However, in assessing prospects for making dihydroquinolin-2-ones by axial chirality transfer, we felt that Approach 2 was considerably more interesting than Approach 1 for three reasons. First, the scope and generality of Approach 1 may be limited; β,γ-unsaturated amides like 12 are not as easy to make or handle as α,β-unsaturated analogs, and the competing 1,5-hydrogen transfer reaction that these substrates permit (see 13) could be a fatal design flaw in many cases.19 Second, Approach 2 represents a potentially new class of chirality transfer reaction for axially chiral anilides. In all previous reactions, a reactive intermediate (radical, anion, metal) on the aryl ring is generated first, and reacts in turn with an acceptor in a pendant side chain on the amide. Is it possible to reverse the roles of the two partners without sacrificing the high chirality transfer?
The third reason has to do with N–Ar bond rotation, which must be avoided because it results in racemization. Consider the generation of radical 13 from 12 in Approach 1. This event must cause a significant decrease in the N–Ar rotation barrier because one of the ortho-substituents is now a radical, which is much smaller than its precursor. In contrast, the N–Ar rotation barriers of precursor 15 and radical 16 in Approach 2 are likely comparable because their substitution patterns are very similar. Even so, strict prevention of N–Ar bond rotation is a necessary but not sufficient condition for axial chirality transfer. Addition to the alkene must also be face selective, as must addition to the radical (rho selectivity) if it has three different substituents (this later selectivity is not illustrated in Figure 3 because the radical has two hydrogen atoms).
Here we report details of an in-depth study of 6-exo-trig radical cyclizations of both racemic and enantiopure axially chiral α-halo-ortho-alkenyl anilides. Dihydroquinolin-2-ones are formed in good yields, and with exceptionally high fidelity in transfer of axial chirality. As a bonus, the reactions of alkyl-substituted amide radicals are also highly diastereoselective. These first results suggest that there is excellent potential to extend Approach 2 for axial chirality transfer both within and beyond radical reactions.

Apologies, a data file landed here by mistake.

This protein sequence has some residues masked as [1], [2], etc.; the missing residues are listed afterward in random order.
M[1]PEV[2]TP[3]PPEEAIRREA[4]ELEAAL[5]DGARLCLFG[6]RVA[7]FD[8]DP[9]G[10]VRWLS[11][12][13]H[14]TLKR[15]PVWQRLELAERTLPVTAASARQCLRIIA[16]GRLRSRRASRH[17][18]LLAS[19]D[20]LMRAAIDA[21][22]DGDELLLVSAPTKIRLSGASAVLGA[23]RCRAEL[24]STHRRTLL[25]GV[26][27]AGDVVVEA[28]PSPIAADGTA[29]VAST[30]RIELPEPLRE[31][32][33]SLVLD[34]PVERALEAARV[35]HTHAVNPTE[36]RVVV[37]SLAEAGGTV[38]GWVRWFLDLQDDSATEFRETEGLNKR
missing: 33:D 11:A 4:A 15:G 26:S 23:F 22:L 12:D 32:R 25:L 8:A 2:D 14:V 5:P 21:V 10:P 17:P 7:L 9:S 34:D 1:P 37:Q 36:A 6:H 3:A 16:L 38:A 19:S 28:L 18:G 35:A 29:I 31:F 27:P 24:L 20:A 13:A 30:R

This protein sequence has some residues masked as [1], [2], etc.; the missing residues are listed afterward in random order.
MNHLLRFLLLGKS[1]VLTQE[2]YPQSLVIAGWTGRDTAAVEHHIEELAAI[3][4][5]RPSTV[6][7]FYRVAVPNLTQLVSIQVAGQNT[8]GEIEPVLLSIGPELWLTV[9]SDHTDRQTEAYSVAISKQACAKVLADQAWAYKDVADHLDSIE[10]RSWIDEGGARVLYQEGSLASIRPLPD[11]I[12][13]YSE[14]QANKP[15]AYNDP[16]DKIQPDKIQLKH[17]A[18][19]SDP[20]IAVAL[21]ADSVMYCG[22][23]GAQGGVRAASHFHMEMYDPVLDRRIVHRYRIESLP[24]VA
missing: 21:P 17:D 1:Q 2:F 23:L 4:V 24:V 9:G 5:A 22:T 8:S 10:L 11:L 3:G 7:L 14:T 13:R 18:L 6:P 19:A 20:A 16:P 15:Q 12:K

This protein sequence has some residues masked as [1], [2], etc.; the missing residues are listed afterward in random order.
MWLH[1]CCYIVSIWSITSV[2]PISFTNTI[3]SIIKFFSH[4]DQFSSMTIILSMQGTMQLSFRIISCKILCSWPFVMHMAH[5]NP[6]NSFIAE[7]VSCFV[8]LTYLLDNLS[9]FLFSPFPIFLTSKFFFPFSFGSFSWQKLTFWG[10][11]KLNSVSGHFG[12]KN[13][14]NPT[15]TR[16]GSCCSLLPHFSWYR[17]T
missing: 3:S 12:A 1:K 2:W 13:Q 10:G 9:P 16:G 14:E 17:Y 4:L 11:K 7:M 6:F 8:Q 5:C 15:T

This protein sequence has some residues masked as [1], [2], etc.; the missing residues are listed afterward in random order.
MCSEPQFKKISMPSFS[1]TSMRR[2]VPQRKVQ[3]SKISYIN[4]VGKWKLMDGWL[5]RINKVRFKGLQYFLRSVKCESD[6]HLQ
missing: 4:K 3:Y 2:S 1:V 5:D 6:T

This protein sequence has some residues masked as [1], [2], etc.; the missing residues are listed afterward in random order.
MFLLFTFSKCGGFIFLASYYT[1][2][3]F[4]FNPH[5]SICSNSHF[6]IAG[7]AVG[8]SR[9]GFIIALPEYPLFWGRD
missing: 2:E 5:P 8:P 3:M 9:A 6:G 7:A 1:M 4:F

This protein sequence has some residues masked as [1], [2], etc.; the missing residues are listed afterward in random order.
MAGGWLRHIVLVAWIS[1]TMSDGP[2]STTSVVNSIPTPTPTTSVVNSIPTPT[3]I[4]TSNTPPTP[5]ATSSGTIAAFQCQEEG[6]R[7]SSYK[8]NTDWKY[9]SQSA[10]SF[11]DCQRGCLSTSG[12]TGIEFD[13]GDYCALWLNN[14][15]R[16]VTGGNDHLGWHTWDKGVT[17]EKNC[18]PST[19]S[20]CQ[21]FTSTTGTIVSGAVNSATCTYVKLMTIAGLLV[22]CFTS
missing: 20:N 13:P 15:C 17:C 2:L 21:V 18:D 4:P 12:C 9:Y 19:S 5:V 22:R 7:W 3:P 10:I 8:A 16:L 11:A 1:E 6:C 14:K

An initial set of nine radical cyclization precursors 15a-i (Table 1) was prepared in racemic form to assess the efficiency of the radical cyclization as a function of substituent pattern. The synthesis of 15a is typical, and is summarized in Scheme 1. Heck reaction of 2-iodo-N,4,6-trimethylaniline 1716e with t-butyl acrylate under ligand-free conditions20 provided 18a in 92% yield. Acylation of 18a with chloroacetyl chloride gave α-chloro anilide 19a in 90% yield. This was converted to the α-iodoanilide 15a by Finkelstein reaction in 93% yield. The syntheses of all the precursors 15a-i are described in detail in the Supporting Information. Most pathways were similar to Scheme 1, with suitable variations for substrate. Other protocols were sometimes used for the Heck reaction,21 and the trisubstituted alkene of 15i was appended by Negishi coupling.22
Table 1 compiles the key results of cyclization experiments conducted under a standard set of conditions. In a typical experiment, Bu3SnH and Et3B initiator23 were dissolved in degassed PhH, and this solution was added dropwise by syringe pump over 2 h to a non-degassed PhH solution of substrate 15a at room temperature. TLC analysis showed that the reaction was complete at the end of the addition period. The solvent was removed, and the crude mixture was directly chromatographed on 10% w/w KF/silica gel.24 This removed the tin byproducts and at the same time purified the target product 14a, which was isolated in 83%. A similar experiment at a fixed Bu3SnH concentration of 10 mM was complete in 5 min, but provided only 55% yield of a sample of 14a that was not completely separable from the directly reduced product 20a.